4) Also since you've been on antidepressants before, for a prolonged period of time, you are likely to experience tachyphylaxis, where the antidepressant affect doesn't act the same the second time around.  The antidepressant may poop out on you (as if Cymbalta won't work or feel the same again), you'll need a higher dose to achieve the effects that you had prior, or you may experience side effects, which you probably didn't experience before, however you will have to tolerate these side effects for a few weeks in order to adapt to the medication again.

I'm also aware that you may try alternative medicine, or alternative therapies (like cranio-magnetic stimulation).  I would advise you to not risk your mental health to assume the alternative therapies are going to cure you of your anxiety, where you won't need the medication.   All of us on this forum have tried alternative therapy, however before we assume it will cure us, and it might not, make sure you have a back up plan that works (like being on the right dosage of medication).   Don't put all your eggs in one basket over therapies that have yet to cure you.
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Offline MLB2805

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Re: Klonopin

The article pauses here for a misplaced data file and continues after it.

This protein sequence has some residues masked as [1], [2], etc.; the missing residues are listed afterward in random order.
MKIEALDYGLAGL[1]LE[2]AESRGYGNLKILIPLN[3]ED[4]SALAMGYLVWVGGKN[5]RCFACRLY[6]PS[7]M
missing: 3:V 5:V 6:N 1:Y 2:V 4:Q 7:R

« Reply #2 on: January 20, 2014, 04:51:09 PM »
My doctor did prescribe me cymbLta again and since I was really jittery this time she gave me klonopin to help with the side effexts. After 4 days I stopped the cymbalta but kept taking the klonopin. She also prescribed me a new snri called viibryd that I haven't tried yet. She
Told me to take half if the .5 klonopin... There are
Days I want to go back on cymbalta just
So I don't have intrusive
Thoughts what If
Thinking constantly ..... And I'd rather stick with
The cymbalta since ive already been on it with
Good results.... It honestly did help me enjoy my
Life again without all of the crazy constsnt what if
Thinking. I get mixed
Results take meds don't take meds. I feel like maybe if I take them to get back on. Track they may help especially if I incorporate other tools. Are these safe to be on long term?
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Offline Abraham2007

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Re: Klonopin
« Reply #3 on: January 20, 2014, 05:55:11 PM »

Are these safe to be on long term?


Yes, antidepressant medications have been used since the 1960s, which started, with the dispensing of the older class of antidepressants called the MAOIs.   Compared to the SSRIs and SNRIs, which were released in the late eighties, MAOIs have more initial side effects, diet restrictions and it's rarer for a doctor to prescribe them over a SSRI/SNRI.  However there are users who are still on them today.

I know Ian (Insights) has been on antidepressants for over twenty years, possibly closer to thirty.  You may want to ask him about his experiences with taking medications long term.  I am sure he will persuade you to be on them long term, rather than to keep on jumping off them.